TAMPA, Fla. — This weekend WrestleMania comes to Tampa for the first time, but if you look at the history of pro-wrestling in Tampa, you could argue there’s no city that’s more deserving.
Before the Bucs, the Lightning, the Rowdies or the Rays, Tampa had wrestling, and it took place at the Armory, which is now the JCC on Howard Avenue.
Jody Simon helped dedicate the wall inside to the early days of wrestling in Tampa, which has a special place for his father, Boris Malinko.
“We’re the Madison Square Garden of the South as it used to be called,” said Simon.
Walking through what is now the gymnasium, Simon thinks back to the 60s, 70s and 80s when thousands of people would gather around the ring every Tuesday night.
“It wasn’t (a) performance, it wasn’t (a) show, it was two guys beating the heck out of each other,” said Simon.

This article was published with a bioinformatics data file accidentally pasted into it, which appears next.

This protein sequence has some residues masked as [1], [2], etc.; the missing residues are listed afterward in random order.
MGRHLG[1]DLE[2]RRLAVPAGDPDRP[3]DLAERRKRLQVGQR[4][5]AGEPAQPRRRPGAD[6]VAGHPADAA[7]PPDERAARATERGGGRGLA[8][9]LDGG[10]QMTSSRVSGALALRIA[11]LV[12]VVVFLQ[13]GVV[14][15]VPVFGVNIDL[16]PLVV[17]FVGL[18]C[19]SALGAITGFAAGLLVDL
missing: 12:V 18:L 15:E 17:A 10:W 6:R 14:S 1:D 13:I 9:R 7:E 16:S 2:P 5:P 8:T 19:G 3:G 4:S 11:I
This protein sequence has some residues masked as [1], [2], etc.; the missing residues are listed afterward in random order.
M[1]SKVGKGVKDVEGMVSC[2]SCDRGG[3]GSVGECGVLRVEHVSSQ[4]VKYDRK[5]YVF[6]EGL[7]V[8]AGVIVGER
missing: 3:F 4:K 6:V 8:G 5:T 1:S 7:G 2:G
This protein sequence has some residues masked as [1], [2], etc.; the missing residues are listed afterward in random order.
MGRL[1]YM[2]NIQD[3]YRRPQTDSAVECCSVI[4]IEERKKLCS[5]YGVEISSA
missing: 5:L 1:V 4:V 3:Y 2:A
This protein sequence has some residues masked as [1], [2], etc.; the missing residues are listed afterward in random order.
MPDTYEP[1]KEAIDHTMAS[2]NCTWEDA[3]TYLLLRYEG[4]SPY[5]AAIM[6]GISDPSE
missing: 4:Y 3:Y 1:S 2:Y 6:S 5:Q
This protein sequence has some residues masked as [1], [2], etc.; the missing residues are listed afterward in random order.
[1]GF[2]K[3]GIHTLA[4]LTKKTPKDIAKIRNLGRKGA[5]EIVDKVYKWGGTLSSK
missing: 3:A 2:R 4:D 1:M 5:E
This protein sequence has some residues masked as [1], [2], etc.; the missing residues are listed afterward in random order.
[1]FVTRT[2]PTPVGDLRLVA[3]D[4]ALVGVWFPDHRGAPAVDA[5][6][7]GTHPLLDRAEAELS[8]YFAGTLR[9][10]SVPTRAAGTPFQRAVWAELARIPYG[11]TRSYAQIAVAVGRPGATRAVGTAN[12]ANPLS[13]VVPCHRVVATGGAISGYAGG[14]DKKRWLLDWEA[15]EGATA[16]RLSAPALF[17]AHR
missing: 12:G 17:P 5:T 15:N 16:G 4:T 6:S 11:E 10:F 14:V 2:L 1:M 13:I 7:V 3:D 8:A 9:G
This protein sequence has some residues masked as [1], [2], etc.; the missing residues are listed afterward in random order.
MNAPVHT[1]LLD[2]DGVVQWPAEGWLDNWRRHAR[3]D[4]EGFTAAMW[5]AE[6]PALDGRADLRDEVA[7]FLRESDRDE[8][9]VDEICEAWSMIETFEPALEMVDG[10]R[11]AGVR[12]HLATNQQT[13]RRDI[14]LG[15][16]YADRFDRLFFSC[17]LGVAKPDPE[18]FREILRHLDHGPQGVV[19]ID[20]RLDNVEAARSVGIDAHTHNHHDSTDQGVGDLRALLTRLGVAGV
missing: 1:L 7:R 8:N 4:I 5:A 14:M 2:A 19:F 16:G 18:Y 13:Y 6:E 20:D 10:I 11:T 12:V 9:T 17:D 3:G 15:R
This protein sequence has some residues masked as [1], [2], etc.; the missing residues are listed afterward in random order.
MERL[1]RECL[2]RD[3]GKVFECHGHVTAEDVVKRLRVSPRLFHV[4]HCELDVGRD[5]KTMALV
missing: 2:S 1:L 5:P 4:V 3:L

Brian Blair grew up going to the Armory before eventually pursuing his own career as one half of the WWF tag team, The Killer B’s.
“Nothing mattered to me more than professional wrestling,” said Blair.
It was the mid 80s, Tampa’s own Hulk Hogan was delivering body slams, and Vince McMahon was highlighting it on cable TV. WrestleMania was born.
“You realize there is 93,000 people around you, and you are in a pair of modified underwear, and you talk about excitement and pandemonium and nerves,” said Blair.
Over the next few decades, Blair said not only did the wrestling fan base grow, but so too did the production value.
“By the time 2000 hit, it was getting very, very scripted, and the newer athletes who are bigger, stronger, faster, they are kind of hamstrung by what the office tells them to do,” said Blair.
Inside his Tampa home, Blair has a room filled with memorabilia, and this weekend he hopes to add even more.